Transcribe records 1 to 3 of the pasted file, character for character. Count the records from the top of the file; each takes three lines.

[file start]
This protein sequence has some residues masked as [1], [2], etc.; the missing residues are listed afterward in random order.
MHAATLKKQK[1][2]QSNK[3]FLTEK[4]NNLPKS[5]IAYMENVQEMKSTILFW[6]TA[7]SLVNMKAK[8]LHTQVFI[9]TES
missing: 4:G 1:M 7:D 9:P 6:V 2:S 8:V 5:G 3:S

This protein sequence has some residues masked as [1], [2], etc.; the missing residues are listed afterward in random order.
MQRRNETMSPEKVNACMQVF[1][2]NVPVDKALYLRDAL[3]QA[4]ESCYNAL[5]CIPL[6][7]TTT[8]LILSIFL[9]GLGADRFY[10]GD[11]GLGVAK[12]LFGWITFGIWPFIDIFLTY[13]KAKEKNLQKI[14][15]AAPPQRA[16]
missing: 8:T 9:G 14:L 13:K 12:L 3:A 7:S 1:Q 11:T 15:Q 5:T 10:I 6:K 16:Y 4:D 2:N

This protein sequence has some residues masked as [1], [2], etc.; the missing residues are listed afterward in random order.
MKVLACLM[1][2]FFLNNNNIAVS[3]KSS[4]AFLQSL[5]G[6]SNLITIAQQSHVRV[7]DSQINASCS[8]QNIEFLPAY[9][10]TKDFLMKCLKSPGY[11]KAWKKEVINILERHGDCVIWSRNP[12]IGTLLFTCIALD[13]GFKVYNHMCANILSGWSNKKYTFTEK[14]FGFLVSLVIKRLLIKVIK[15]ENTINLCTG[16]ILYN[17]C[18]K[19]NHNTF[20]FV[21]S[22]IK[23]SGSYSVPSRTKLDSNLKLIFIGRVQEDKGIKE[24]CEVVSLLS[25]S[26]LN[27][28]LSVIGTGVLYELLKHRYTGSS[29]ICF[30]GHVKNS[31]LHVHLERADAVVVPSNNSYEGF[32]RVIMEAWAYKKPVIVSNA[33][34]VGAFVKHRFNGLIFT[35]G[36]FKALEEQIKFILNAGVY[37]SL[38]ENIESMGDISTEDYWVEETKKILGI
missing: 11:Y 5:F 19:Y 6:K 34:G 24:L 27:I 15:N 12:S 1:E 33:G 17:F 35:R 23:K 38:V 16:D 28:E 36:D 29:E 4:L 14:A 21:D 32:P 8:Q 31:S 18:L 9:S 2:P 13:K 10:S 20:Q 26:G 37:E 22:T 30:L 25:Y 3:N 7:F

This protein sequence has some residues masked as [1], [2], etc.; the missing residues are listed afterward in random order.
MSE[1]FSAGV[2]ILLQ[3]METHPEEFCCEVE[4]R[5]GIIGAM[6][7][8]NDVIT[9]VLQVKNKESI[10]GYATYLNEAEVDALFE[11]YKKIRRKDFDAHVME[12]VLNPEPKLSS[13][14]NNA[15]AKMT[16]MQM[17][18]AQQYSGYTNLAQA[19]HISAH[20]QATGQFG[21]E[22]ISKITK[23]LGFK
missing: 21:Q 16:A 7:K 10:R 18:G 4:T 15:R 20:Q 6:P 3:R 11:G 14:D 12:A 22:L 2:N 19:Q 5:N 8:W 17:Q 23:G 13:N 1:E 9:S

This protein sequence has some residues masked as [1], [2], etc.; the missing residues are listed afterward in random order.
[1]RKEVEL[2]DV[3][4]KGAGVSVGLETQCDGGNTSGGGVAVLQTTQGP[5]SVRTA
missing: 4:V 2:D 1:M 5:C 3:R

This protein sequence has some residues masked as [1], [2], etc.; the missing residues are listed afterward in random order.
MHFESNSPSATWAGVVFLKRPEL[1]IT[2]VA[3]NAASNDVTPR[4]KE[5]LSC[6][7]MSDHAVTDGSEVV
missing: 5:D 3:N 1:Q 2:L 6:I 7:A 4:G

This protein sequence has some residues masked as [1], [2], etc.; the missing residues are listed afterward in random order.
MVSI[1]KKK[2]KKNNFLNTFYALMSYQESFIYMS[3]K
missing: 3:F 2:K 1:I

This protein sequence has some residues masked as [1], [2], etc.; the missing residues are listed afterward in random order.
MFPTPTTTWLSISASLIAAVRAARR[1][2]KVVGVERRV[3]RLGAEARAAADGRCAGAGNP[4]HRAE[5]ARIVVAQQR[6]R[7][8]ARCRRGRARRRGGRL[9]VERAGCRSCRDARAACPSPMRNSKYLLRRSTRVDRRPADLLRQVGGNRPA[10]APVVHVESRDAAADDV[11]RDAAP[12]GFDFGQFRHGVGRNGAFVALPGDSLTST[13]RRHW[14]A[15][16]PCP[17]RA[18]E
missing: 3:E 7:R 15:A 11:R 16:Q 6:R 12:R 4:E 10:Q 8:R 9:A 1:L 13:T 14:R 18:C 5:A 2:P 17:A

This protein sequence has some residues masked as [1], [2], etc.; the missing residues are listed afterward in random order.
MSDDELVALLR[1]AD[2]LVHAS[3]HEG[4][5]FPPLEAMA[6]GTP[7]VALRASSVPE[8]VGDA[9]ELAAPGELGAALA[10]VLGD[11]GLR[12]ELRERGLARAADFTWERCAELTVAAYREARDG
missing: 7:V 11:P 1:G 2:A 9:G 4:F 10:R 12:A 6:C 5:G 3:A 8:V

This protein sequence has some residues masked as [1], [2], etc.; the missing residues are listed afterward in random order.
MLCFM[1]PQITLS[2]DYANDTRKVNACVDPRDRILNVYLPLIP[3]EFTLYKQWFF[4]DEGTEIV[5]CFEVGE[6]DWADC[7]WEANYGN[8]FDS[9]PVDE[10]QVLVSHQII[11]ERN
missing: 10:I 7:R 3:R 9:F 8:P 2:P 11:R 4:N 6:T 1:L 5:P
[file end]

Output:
This protein sequence has some residues masked as [1], [2], etc.; the missing residues are listed afterward in random order.
MHAATLKKQK[1][2]QSNK[3]FLTEK[4]NNLPKS[5]IAYMENVQEMKSTILFW[6]TA[7]SLVNMKAK[8]LHTQVFI[9]TES
missing: 4:G 1:M 7:D 9:P 6:V 2:S 8:V 5:G 3:S

This protein sequence has some residues masked as [1], [2], etc.; the missing residues are listed afterward in random order.
MQRRNETMSPEKVNACMQVF[1][2]NVPVDKALYLRDAL[3]QA[4]ESCYNAL[5]CIPL[6][7]TTT[8]LILSIFL[9]GLGADRFY[10]GD[11]GLGVAK[12]LFGWITFGIWPFIDIFLTY[13]KAKEKNLQKI[14][15]AAPPQRA[16]
missing: 8:T 9:G 14:L 13:K 12:L 3:A 7:S 1:Q 11:T 15:Q 5:T 10:I 6:K 16:Y 4:D 2:N

This protein sequence has some residues masked as [1], [2], etc.; the missing residues are listed afterward in random order.
MKVLACLM[1][2]FFLNNNNIAVS[3]KSS[4]AFLQSL[5]G[6]SNLITIAQQSHVRV[7]DSQINASCS[8]QNIEFLPAY[9][10]TKDFLMKCLKSPGY[11]KAWKKEVINILERHGDCVIWSRNP[12]IGTLLFTCIALD[13]GFKVYNHMCANILSGWSNKKYTFTEK[14]FGFLVSLVIKRLLIKVIK[15]ENTINLCTG[16]ILYN[17]C[18]K[19]NHNTF[20]FV[21]S[22]IK[23]SGSYSVPSRTKLDSNLKLIFIGRVQEDKGIKE[24]CEVVSLLS[25]S[26]LN[27][28]LSVIGTGVLYELLKHRYTGSS[29]ICF[30]GHVKNS[31]LHVHLERADAVVVPSNNSYEGF[32]RVIMEAWAYKKPVIVSNA[33][34]VGAFVKHRFNGLIFT[35]G[36]FKALEEQIKFILNAGVY[37]SL[38]ENIESMGDISTEDYWVEETKKILGI
missing: 11:Y 5:F 19:Y 6:K 34:G 24:L 27:I 15:N 12:S 1:E 33:G 17:F 35:R 23:K 38:V 16:D 28:E 36:D 29:E 4:L 14:A 21:D 32:P 8:Q 31:S 18:L 9:S 2:P 13:K 10:S 20:Q 26:G 37:E 22:T 30:L 25:Y 3:N 7:F